Too often attitude is only associated with the negative. When you read the word “attitude” just now, did you think of something positive or negative? However that word is originally understood, a positive, can-do attitude that can make all the difference in a client-based relationship or team-oriented office environment. A positive attitude, regardless of situation, will more often than not lead to a better outcome in the long run.
When clients see an office where people are positive, great things can happen. Referrals will tend to rise, errors and mistakes will be corrected more quickly, potential problems averted more frequently. And profits will respond accordingly.
5) Organization
Successful financial advisors often have more clients than they themselves could handle alone. For advisors, being an accomplished organizer is an indispensable skill. However, for all office staff, organization is essential. It is hard to communicate, have a positive attitude, work well as a team when one or more people is disorganized. Time is wasted while the unorganized finds the necessary information, efficiencies are eroded and usually, so are profits.
Everyone knows a colleague, employer, client, family member or friend who is a terrible organizer. An email inbox with hundreds or thousands of emails left in one place, project deadlines missed, last minute insanity due to poor time management are all key signs of the disorganized. Organization is a skill not taught in school, learned through trial and error and difficult to maintain at all times. But it is crucial to success at any level.
Creating a system works for most people. However, the number of efficient organization system is nearly infinite. There just is not a single methodology for organization that will work for everyone. For some, organization is a natural skill, while many others will struggle greatly. One proven method of successful organization is emulation. Paying attention to how others successfully organize, prepare and manage their time, looking for traits to incorporate into a system is how many people find the organizational system that works best for them.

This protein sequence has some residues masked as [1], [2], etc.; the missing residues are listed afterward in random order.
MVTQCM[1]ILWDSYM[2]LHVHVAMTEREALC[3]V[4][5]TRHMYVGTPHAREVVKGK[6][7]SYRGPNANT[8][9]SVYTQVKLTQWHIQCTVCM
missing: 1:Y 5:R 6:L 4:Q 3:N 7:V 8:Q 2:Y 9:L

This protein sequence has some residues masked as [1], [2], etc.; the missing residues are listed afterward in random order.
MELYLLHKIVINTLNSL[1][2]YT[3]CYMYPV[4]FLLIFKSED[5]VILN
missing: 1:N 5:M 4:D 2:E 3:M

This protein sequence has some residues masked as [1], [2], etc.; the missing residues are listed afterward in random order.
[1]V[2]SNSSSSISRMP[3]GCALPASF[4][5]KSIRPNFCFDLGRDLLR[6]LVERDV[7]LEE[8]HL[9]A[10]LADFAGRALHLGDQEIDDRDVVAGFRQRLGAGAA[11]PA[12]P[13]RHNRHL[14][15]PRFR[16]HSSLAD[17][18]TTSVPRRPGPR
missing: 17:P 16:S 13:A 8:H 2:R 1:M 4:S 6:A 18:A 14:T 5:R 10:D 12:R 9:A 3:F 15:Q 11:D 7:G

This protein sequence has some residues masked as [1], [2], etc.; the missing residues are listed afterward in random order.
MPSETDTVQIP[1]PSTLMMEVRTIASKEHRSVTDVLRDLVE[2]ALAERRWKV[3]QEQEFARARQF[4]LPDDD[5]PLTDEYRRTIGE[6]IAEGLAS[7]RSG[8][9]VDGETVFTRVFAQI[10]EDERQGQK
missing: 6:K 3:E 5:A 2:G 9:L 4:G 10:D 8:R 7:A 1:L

6) Excellence
In the financial advisory industry, where any mistake can cost thousands of dollars or permanently damage a reputation, perfection is necessary to success. However, perfection is impossible to attain in perpetuity. It is therefore critical for staff members and advisors to strive for consistent excellence in the absence of perfection. Double-checking documents for spelling errors, making sure all trades are executed in a timely fashion, cross-checking accounting figures. Measure twice, cut once, but do it quickly and eliminate the fear of failure by making the best effort is the only one people see.
Competition is fierce in the financial advisory industry. Research has shown that passive investing has grown in popularity, not just because it’s easier for clients to understand three ETF positions than it is 30 stock positions, but because the difference between a good advisor and a poor one goes much further than just investment prowess and research. It is hard to beat the market consistently, even for the most skilled professionals. Advisors must be able to provide have additional value outside of financial acumen to win new business and be successful.
AdvisoryWorld’s invest analytics software can assist advisors with their portfolio research, but for a successful advisor needs more than just investment prowess to truly be essential to clients. Advisors and support staff need to build and maintain long-term, profitable relationships for both client and firm, communicate well, maintain focus, set high, but realistic expectations, sustain a positive attitude, stay organized and strive for excellence at all times. All these traits work together to create positive, profitable and long-lasting client-based relationships that are essential to long-term success.